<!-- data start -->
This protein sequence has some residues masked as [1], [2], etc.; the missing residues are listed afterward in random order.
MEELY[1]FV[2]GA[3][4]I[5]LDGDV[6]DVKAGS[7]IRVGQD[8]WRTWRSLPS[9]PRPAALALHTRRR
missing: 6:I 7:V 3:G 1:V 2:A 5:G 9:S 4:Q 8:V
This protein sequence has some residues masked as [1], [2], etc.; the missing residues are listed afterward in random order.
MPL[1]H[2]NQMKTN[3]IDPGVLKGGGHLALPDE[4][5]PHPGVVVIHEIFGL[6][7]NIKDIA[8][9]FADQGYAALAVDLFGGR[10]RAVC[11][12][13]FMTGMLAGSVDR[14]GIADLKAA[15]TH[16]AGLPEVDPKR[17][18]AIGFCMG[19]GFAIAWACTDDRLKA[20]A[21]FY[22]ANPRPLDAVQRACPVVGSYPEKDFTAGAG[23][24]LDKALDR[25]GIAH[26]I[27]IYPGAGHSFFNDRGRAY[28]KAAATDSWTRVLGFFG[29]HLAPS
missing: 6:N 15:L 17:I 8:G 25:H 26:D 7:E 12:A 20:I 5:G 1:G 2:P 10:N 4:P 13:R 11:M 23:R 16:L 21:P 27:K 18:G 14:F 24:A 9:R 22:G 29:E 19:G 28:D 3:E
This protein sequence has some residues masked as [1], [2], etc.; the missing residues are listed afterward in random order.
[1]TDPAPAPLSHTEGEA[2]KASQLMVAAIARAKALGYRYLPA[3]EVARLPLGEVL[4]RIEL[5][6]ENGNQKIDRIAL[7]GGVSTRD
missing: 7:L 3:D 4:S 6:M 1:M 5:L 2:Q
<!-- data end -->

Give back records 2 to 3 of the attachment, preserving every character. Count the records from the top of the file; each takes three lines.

This protein sequence has some residues masked as [1], [2], etc.; the missing residues are listed afterward in random order.
MPL[1]H[2]NQMKTN[3]IDPGVLKGGGHLALPDE[4][5]PHPGVVVIHEIFGL[6][7]NIKDIA[8][9]FADQGYAALAVDLFGGR[10]RAVC[11][12][13]FMTGMLAGSVDR[14]GIADLKAA[15]TH[16]AGLPEVDPKR[17][18]AIGFCMG[19]GFAIAWACTDDRLKA[20]A[21]FY[22]ANPRPLDAVQRACPVVGSYPEKDFTAGAG[23][24]LDKALDR[25]GIAH[26]I[27]IYPGAGHSFFNDRGRAY[28]KAAATDSWTRVLGFFG[29]HLAPS
missing: 6:N 15:L 17:I 8:G 25:H 26:D 7:E 12:A 20:I 5:G 1:G 2:P 10:N 4:P 13:R 11:M 23:R 16:L 21:P 27:K 18:G 14:F 24:A 9:R 22:G 29:E 19:G 28:D 3:E
This protein sequence has some residues masked as [1], [2], etc.; the missing residues are listed afterward in random order.
[1]TDPAPAPLSHTEGEA[2]KASQLMVAAIARAKALGYRYLPA[3]EVARLPLGEVL[4]RIEL[5][6]ENGNQKIDRIAL[7]GGVSTRD
missing: 7:L 3:D 4:S 6:M 1:M 5:L 2:Q